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Use of Visual Impact Assessment in Wellington, Ohio's Grade Separation Project

Creators: Planning and Policy Analysis Division

Creator Affiliation: John A. Volpe National Transportation Systems Center, Research and Innovative Technology administration, US Department of Transportation.


  • ODOT

  • Federal Highway Administration, US Department of Transportation, Office of Interstate and Border Planning, and Office of Project Development and Environmental Review

Brief Description: : An increase in the number of trains passing through Lorain County, Ohio has significantly increased on the CSX railroad tracks that carry large freight trains. Street crossings in this area where a grade-separation project was feasible were chosen. State Route 58 just north of the downtown of Wellington, a historic district was chosen. Visualization was used to present to the State Historic Preservation Office (SHPO).

Extended Description: CSX railroad traffic increased significantly due to consolidations within the railroad industry. Lorain County has been affected by these consolidations seeing increased traffic at railroad crossings. To help alleviate traffic ODOT engineers identified a number of locations that would be feasible to have a grade separation between automobile traffic and the train tracks.

Wellington's proposed site is located on State Route 58, just north of the historic downtown along Main Street. The proposal when first submitted did not include any visualization aides for the community or the SHPO(State Historic Preservation Office) to use. The project was found to adversely affect the historic area and therefore not allowed without an individual Section 4(f) evaluation. To avoid this process ODOT decided to present the project again to SHPO with visualization aids to help the members understand the visual impact of the grade separation change.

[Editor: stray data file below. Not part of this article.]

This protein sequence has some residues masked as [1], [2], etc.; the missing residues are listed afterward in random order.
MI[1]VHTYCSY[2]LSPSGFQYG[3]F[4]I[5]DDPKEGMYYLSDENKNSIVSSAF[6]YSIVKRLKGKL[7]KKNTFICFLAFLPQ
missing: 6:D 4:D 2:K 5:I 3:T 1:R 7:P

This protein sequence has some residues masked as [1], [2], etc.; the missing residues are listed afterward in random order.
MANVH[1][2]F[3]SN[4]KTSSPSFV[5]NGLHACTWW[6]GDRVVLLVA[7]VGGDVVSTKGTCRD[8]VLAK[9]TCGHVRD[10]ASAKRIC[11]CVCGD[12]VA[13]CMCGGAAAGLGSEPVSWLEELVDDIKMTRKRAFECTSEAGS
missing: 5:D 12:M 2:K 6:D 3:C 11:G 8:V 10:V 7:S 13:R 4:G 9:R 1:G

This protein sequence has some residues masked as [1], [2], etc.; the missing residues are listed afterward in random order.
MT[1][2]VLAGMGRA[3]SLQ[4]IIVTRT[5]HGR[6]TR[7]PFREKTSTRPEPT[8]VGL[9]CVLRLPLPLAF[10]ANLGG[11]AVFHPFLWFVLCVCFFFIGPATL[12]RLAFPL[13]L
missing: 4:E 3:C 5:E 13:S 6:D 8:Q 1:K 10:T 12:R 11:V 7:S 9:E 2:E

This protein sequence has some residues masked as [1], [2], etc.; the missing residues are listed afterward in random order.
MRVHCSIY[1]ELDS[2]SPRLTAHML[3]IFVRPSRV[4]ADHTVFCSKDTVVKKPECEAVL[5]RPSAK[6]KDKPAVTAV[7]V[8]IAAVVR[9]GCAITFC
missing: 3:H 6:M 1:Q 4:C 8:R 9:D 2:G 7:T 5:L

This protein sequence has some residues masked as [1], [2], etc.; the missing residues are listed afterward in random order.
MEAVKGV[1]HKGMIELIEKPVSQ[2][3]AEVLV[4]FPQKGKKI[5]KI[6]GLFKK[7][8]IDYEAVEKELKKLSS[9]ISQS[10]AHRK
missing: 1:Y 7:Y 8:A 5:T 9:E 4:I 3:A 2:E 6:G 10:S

ODOT used a technique developed by the Minnesota DOT and FHWA, which is a six step process to identify visual impacts to a site. The steps include identifying affected visual resources; identifying affected people; defining existing visual quality; analyzing impacts to visual quality; summarizing visual impacts by alternative; and mitigating adverse visual impacts and enhance existing visual quality. These items were examined and results were presented to the SHPO by using before and after aerial photography and a 3-D animation.

After reviewing the visual impact statement and visualizations SHPO decided that the project did not adversely affect the historical site. They believed that the congestion and air pollution that exists without the grade separation would have worse affects than if the project was built. They were able to conclude to this decision because the intricacies of the project were made clear through the visualizations.

Time Frame: 3 months

Methods Used: Six-step method for quantifying the visual impacts of a proposed project, developed by the Minnesota DOT and the FHWA

Tools Used:

  • Aerial photographs from helicopter and ground photography

  • Bentley MicroStation/Geo Pak

  • Autodesk 3D Studio Max

  • Adobe Photoshop

Results: The use of aerial imaging and a 3-D driving simulation of the proposed project allowed members of the SHPO to understand the visual impact to the historic district.

Challenge(s): Deciding on investing in visualization to avoid a potentially lengthy appeal process with the SHPO

View the Final Report Online:

References: Planning and Policy Analysis Division, John A. volpe National Transportation Systems Center. (2009). Visualization Case Studies.

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